The Informer

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Joel Kinnaman in The Informer.
Joel Kinnaman in The Informer.
Photo: Empire Entertainment

The Informer




3/5 Stars


Reformed criminal and former Special Ops soldier Pete Hoffman must work undercover for crooked FBI handlers in order to free himself from jail and return to his wife and daughter.

To infiltrate the Polish mob’s drug trade in New York, in a final step toward freedom, Hoffman must return to the one place he’s fought so hard to leave—Bale Hill Prison—where his mission becomes a race against time as a drug deal goes wrong and threatens to reveal his mole identity.


The Informer is about as generic a title for a crime-thriller as you can hope to find, but that's pretty fitting considering just how thoroughly generic a thriller The Informer is. That's not to say it's a bad film, necessarily, but it is so thoroughly paint-by-numbers that I can't imagine anyone but committed fans of generic thrillers getting anything out of it. I certainly didn't.

But then, cards on the table time, the generic thriller is absolutely one of my least favourite sorts of film – it may even be my least favourite once you get past "misery-" and/ or "torture-porn". Thrillers, by their very nature, tend to have shallow characterisation; overly convoluted and cliché plots; bland dialogue; and a fatal lack of a sense of humour to puncture their inevitable and utterly undeserved self-seriousness. They are, ironically, the very opposite of thrilling.

This is not, of course, a hard and fast rule. There have been very effective thrillers that have either a sense of fun about them or are genuine white-knuckle experiences. It's just that they are, frankly, rather few and far between. And, now that crime-thrillers have gone out of vogue in today's cinematic landscape and seem to mostly be released as a cheap and easy way for studios to fill up their release schedules between their major blockbusters and their push for awards glory, you're even less likely to come across one of these rare beasts.

And, make no mistake, despite being a perfectly adequately put-together genre picture that's less actively awful than, say, the latest contemptuous Bruce Willis vehicle, The Informer is anything but one of those rare beasts. Even its release date cannot be more indicative of just how much a piece of irrelevant filler The Informer is. That it has a fairly first-class cast and is co-written by an accomplished, if unspectacular, screenwriter like Rowan Joffe doesn't obscure that fact, even if it does leave one wondering why such talented people would get involved with something this uninspiring in the first place.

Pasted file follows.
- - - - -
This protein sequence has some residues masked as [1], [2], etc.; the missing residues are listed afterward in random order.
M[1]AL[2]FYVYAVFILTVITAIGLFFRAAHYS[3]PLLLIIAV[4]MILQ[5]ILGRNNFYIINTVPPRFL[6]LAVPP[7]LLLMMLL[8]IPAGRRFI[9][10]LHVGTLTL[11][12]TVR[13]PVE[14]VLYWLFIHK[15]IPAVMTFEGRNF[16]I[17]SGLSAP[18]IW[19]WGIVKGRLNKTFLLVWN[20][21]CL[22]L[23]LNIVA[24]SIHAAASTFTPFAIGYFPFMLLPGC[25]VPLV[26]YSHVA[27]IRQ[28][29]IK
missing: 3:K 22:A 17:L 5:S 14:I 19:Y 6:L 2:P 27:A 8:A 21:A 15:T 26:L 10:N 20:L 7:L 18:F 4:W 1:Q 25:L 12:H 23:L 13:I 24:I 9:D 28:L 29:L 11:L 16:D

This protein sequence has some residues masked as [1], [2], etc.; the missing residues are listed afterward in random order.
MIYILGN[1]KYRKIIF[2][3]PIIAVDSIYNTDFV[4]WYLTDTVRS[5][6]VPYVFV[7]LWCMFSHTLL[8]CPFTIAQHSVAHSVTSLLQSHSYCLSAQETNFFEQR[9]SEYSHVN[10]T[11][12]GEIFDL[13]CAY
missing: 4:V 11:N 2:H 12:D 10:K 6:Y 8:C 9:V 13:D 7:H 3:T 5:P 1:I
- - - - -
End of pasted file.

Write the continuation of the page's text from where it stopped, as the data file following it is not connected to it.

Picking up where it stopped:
Money is the obvious factor, of course, as can be seen by Clive Owen's one-note, phoned-in performance as an FBI boss who is presumably supposed to be the flip-side of the evil crime lord but is so stuck in pure-asshole mode that he never amounts to any more than a caricature of a thousand other Clive Owen performances. At the same time, it's easy enough to understand why Ana De Armas agreed to such a thankless role as our hero's put-upon wife as she presumably shot this before finally getting her much deserved breakthrough in Knives Out.

What really makes no sense, though, is that Rosamund Pike, an accomplished and surely much-in-demand actress, doesn't just echo Clive Owen's entirely apathetic, purely mercenary performance but is clearly actually trying here to give some emotional life and moral complexity to a film desperately in need of both. Her performance is so committed, in fact, that whenever the focus shifts to her FBI handler character, it feels like a completely different and significantly better film.  

And pity poor Joel Kinnaman, a perfectly watchable screen presence, who is once again stuck starring in a film that simply doesn't have a chance in hell of translating his solid TV work into a similarly effective big-screen career.   

So, with all this said, why such a high score? And why, as I'm sure you're wondering, have I spent so little time actually reviewing the film in question?

The answer to both is actually fairly simple: there's really nothing here to actually sink one's teeth into, nothing that surprises and nothing that will inspire anything other than boredom in those of us who are not fans of the genre, but director and co-writer Andrea Di Stefano clearly has such a mastery of the generic conventions of this sort of film that he hardly ever really puts a foot wrong. It's mediocre in a way that I personally hate, but it's also so professionally made that I can't imagine those who are (inexplicably) fans of the genre and who have been notably under-served by Hollywood these past few years, not getting plenty out of it.

It's also such a typical example of what it is that it all but reviews itself – making me, and other reviewers like me, fairly superfluous in this case, which actually makes our job here that much more difficult. After all, even the most expansive thesauruses contains only so many ways to say "meh".

And I, sir, am no thesaurus.

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